Keppel Land reoffers CB below par

The S$500 million five-year deal comes with a 33% conversion premium and a yield just above 2% after being reoffered at 99.

After a full month with no convertible bond issues in Asia, Keppel Land came to market yesterday with a S$500 million ($389 million) five-year transaction. However, if the issuer thought that investors were starving for new paper and would be keen to snap up anything that came their way, it was quickly proved wrong.

While the quasi-sovereign Singapore developer is viewed as a strong credit, many investors baulked at the terms on offer and the two bookrunners ended up reoffering the transaction at 99.00. A key reason for the mismatch between the offered terms and the price investors were prepared to pay was the 14% rally in Keppel’s share price over the past five sessions, which left the pre-agreed terms a bit too aggressive. However, the bookrunners stood by their underwriting commitment and, once it became clear that the deal wouldn’t clear at par, they decided to cut into their fees and reoffer the bonds at a 1% lower price, so as to ensure the deal would work both for the issuer and the investors. According to one source, the bookrunners did still make some money on the trade.

At the reduced price, the CB attracted about 50 investors, who were mainly from Europe. Particularly at the top end of the book, the number of European funds clearly outweighed the Asia-based accounts. There was also some participation from offshore US investors. There is stock borrow available in the market, but traditional hedge funds were less interested in the deal since it came at quite a low implied volatility.

The deal was offered with coupon and yield between 0.875% and 1.875%, but once it was reoffered the yield was pushed up to 2.087%. That went down well with the European funds who considered it a good yield for a credit that is viewed to have limited downside because of its government links – and hence a good CB to hold on to for the longer-term. Keppel is owned by Temasek Holdings, which in turn is wholly owned by the Singapore government.

Given the re-offer, the terms were obviously also fixed at the best end for investors, with the coupon at 1.875% and the conversion premium at 33% over yesterday’s closing price of S$5.05. The premium was initially offered in a range between 33% and 43%. The latter does look quite ambitious and even without last week’s share price rally it is difficult to see investors agree to a 43% premium. Even at 33%, this is the highest premium for a Singapore dollar-denominated CB since CapitaLand’s S$1.3 billion offering in February 2008, which featured a 46% premium. That bond came with a 3.95% coupon, however.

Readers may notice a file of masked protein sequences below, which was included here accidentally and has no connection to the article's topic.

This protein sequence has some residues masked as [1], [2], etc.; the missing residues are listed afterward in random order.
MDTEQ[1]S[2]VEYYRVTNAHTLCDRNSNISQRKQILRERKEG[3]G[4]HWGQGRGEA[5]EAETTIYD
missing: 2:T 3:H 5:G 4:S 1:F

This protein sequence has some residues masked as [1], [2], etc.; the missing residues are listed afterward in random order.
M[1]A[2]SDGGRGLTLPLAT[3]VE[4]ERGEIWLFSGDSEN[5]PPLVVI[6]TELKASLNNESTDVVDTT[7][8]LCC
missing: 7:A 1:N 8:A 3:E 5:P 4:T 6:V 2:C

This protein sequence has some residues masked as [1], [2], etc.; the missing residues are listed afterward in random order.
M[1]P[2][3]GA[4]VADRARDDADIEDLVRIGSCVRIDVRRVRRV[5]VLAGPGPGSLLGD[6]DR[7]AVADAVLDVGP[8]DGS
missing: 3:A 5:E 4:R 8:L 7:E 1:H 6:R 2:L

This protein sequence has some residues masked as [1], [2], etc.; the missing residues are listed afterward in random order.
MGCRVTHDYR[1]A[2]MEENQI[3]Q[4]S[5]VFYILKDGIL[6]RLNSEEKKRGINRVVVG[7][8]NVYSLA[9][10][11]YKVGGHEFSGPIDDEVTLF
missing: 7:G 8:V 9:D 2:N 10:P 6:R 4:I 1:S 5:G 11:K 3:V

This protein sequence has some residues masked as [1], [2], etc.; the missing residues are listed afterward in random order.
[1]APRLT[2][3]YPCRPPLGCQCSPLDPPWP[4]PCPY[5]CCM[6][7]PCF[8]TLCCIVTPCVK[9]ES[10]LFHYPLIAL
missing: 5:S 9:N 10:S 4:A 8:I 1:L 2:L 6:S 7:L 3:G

The other two Singapore real estate-linked CBs this year – by CapitaCommercial Trust and Ascendas Reit – came with premiums of 20% and 25% respectively.

Analysts at Barclays Capital said in research report that they view the Keppel bond as attractive at the reoffer price. However, they recommended investors to instead buy the existing Keppel 2013 CB with a put in 2011, as it has similar equity sensitivity but offers a higher running yield of 2.1% and a lower conversion premium. That bond is now trading at fair value, they estimated.

The Keppel CB has no put, but an issuer call after three years, subject to a 130% hurdle. Most investors used a credit spread of 150bp to 175bp, which compare with outstanding five-year credit default swaps on fellow Singapore real estate developer CapitaLand, which trade at about 175bp to 195bp. Both companies have links to the government, but Keppel has a lower gearing than CapitaLand and so should potentially be viewed as a stronger credit.

The CB offers dividend yield protection at the highest of three different scenarios: a 1.05% yield, a 35% payout ratio and an absolute yield of S$0.05 per share. At present the 35% payout ratio is the highest and translates into a dividend yield of just over 2%. The stock borrow cost was assumed at about 0.5%.

At a credit spread of 150bp, the bond floor ended up at 94.7% and the implied volatility at about 19%, while at a spread of 175bp the bond floor would come down to 93.7% and the implied vol would be around 21%. Once you take the reoffer into account, the implied vol would drop below 20% at either spread.

The Keppel transaction was jointly arranged by Goldman Sachs and HSBC.

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